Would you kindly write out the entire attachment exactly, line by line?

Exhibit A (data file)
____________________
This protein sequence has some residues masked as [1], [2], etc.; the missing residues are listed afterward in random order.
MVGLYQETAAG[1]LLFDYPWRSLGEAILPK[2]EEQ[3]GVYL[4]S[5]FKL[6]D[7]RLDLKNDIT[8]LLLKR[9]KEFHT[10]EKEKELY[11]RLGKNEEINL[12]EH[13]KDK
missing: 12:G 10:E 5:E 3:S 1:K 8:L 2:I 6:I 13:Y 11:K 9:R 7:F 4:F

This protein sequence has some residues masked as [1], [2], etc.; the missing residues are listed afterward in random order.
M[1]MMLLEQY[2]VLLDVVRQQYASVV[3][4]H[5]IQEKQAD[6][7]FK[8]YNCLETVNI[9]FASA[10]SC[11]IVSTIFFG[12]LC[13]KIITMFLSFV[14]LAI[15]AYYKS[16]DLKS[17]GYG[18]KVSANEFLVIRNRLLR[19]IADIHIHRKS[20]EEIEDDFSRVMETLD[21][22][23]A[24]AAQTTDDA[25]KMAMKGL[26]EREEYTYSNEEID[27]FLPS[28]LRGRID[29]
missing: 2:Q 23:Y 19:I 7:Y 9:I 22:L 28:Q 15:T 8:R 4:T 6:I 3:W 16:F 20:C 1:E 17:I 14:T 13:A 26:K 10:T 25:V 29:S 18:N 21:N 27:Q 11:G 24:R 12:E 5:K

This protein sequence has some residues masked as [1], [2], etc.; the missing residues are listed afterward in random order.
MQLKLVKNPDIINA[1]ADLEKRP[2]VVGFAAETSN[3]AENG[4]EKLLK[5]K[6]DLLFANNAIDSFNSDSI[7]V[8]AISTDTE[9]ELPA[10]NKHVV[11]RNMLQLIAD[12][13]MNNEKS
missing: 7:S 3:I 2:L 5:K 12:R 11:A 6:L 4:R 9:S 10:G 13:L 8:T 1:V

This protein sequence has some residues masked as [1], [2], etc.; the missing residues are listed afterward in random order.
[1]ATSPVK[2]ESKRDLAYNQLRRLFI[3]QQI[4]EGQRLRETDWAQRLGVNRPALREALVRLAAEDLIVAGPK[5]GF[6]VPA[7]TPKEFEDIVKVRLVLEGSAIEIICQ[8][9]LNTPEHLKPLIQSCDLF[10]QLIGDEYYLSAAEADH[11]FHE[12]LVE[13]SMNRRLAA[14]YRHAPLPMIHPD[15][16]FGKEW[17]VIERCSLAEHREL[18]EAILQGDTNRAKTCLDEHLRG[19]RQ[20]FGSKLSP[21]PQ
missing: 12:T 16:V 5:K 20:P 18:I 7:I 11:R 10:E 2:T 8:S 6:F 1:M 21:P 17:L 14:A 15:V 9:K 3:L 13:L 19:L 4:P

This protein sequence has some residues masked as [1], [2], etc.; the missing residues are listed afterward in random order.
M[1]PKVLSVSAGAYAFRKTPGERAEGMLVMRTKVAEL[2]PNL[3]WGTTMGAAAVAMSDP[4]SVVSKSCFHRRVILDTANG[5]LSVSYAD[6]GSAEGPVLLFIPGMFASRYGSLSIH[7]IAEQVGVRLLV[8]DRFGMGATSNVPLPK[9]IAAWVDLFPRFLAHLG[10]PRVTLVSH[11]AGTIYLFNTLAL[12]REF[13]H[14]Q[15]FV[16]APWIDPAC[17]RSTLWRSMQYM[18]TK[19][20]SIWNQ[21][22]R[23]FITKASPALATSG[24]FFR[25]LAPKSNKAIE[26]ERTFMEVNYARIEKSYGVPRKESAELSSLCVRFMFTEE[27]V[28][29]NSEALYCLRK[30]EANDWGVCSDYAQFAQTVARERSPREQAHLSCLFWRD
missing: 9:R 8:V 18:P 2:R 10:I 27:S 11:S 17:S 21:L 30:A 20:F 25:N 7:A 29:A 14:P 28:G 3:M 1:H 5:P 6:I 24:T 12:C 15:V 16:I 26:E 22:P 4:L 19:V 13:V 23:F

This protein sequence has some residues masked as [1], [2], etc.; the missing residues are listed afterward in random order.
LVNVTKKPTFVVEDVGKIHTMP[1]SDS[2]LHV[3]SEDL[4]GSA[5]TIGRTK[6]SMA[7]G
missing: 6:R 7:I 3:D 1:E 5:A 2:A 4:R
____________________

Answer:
This protein sequence has some residues masked as [1], [2], etc.; the missing residues are listed afterward in random order.
MVGLYQETAAG[1]LLFDYPWRSLGEAILPK[2]EEQ[3]GVYL[4]S[5]FKL[6]D[7]RLDLKNDIT[8]LLLKR[9]KEFHT[10]EKEKELY[11]RLGKNEEINL[12]EH[13]KDK
missing: 12:G 10:E 5:E 3:S 1:K 8:L 2:I 6:I 13:Y 11:K 9:R 7:F 4:F

This protein sequence has some residues masked as [1], [2], etc.; the missing residues are listed afterward in random order.
M[1]MMLLEQY[2]VLLDVVRQQYASVV[3][4]H[5]IQEKQAD[6][7]FK[8]YNCLETVNI[9]FASA[10]SC[11]IVSTIFFG[12]LC[13]KIITMFLSFV[14]LAI[15]AYYKS[16]DLKS[17]GYG[18]KVSANEFLVIRNRLLR[19]IADIHIHRKS[20]EEIEDDFSRVMETLD[21][22][23]A[24]AAQTTDDA[25]KMAMKGL[26]EREEYTYSNEEID[27]FLPS[28]LRGRID[29]
missing: 2:Q 23:Y 19:I 7:Y 9:I 22:L 28:Q 15:T 8:R 4:T 6:I 3:W 16:F 20:C 1:E 17:I 14:T 13:A 26:K 10:T 25:V 29:S 18:N 21:N 27:Q 11:G 24:R 12:E 5:K

This protein sequence has some residues masked as [1], [2], etc.; the missing residues are listed afterward in random order.
MQLKLVKNPDIINA[1]ADLEKRP[2]VVGFAAETSN[3]AENG[4]EKLLK[5]K[6]DLLFANNAIDSFNSDSI[7]V[8]AISTDTE[9]ELPA[10]NKHVV[11]RNMLQLIAD[12][13]MNNEKS
missing: 7:S 3:I 2:L 5:K 12:R 11:A 6:L 4:R 9:S 10:G 13:L 8:T 1:V

This protein sequence has some residues masked as [1], [2], etc.; the missing residues are listed afterward in random order.
[1]ATSPVK[2]ESKRDLAYNQLRRLFI[3]QQI[4]EGQRLRETDWAQRLGVNRPALREALVRLAAEDLIVAGPK[5]GF[6]VPA[7]TPKEFEDIVKVRLVLEGSAIEIICQ[8][9]LNTPEHLKPLIQSCDLF[10]QLIGDEYYLSAAEADH[11]FHE[12]LVE[13]SMNRRLAA[14]YRHAPLPMIHPD[15][16]FGKEW[17]VIERCSLAEHREL[18]EAILQGDTNRAKTCLDEHLRG[19]RQ[20]FGSKLSP[21]PQ
missing: 12:T 16:V 5:K 20:P 18:I 7:I 11:R 10:E 2:T 8:S 6:F 1:M 21:P 17:L 14:A 15:V 9:K 3:L 13:L 19:L 4:P

This protein sequence has some residues masked as [1], [2], etc.; the missing residues are listed afterward in random order.
M[1]PKVLSVSAGAYAFRKTPGERAEGMLVMRTKVAEL[2]PNL[3]WGTTMGAAAVAMSDP[4]SVVSKSCFHRRVILDTANG[5]LSVSYAD[6]GSAEGPVLLFIPGMFASRYGSLSIH[7]IAEQVGVRLLV[8]DRFGMGATSNVPLPK[9]IAAWVDLFPRFLAHLG[10]PRVTLVSH[11]AGTIYLFNTLAL[12]REF[13]H[14]Q[15]FV[16]APWIDPAC[17]RSTLWRSMQYM[18]TK[19][20]SIWNQ[21][22]R[23]FITKASPALATSG[24]FFR[25]LAPKSNKAIE[26]ERTFMEVNYARIEKSYGVPRKESAELSSLCVRFMFTEE[27]V[28][29]NSEALYCLRK[30]EANDWGVCSDYAQFAQTVARERSPREQAHLSCLFWRD
missing: 9:R 8:V 18:P 2:R 10:I 27:S 11:S 17:S 21:L 30:A 20:F 25:N 7:A 29:A 14:P 28:G 3:M 1:H 5:P 6:I 24:T 12:C 15:V 16:I 26:E 22:P 4:L 19:V 13:V 23:F

This protein sequence has some residues masked as [1], [2], etc.; the missing residues are listed afterward in random order.
LVNVTKKPTFVVEDVGKIHTMP[1]SDS[2]LHV[3]SEDL[4]GSA[5]TIGRTK[6]SMA[7]G
missing: 6:R 7:I 3:D 1:E 5:A 2:A 4:R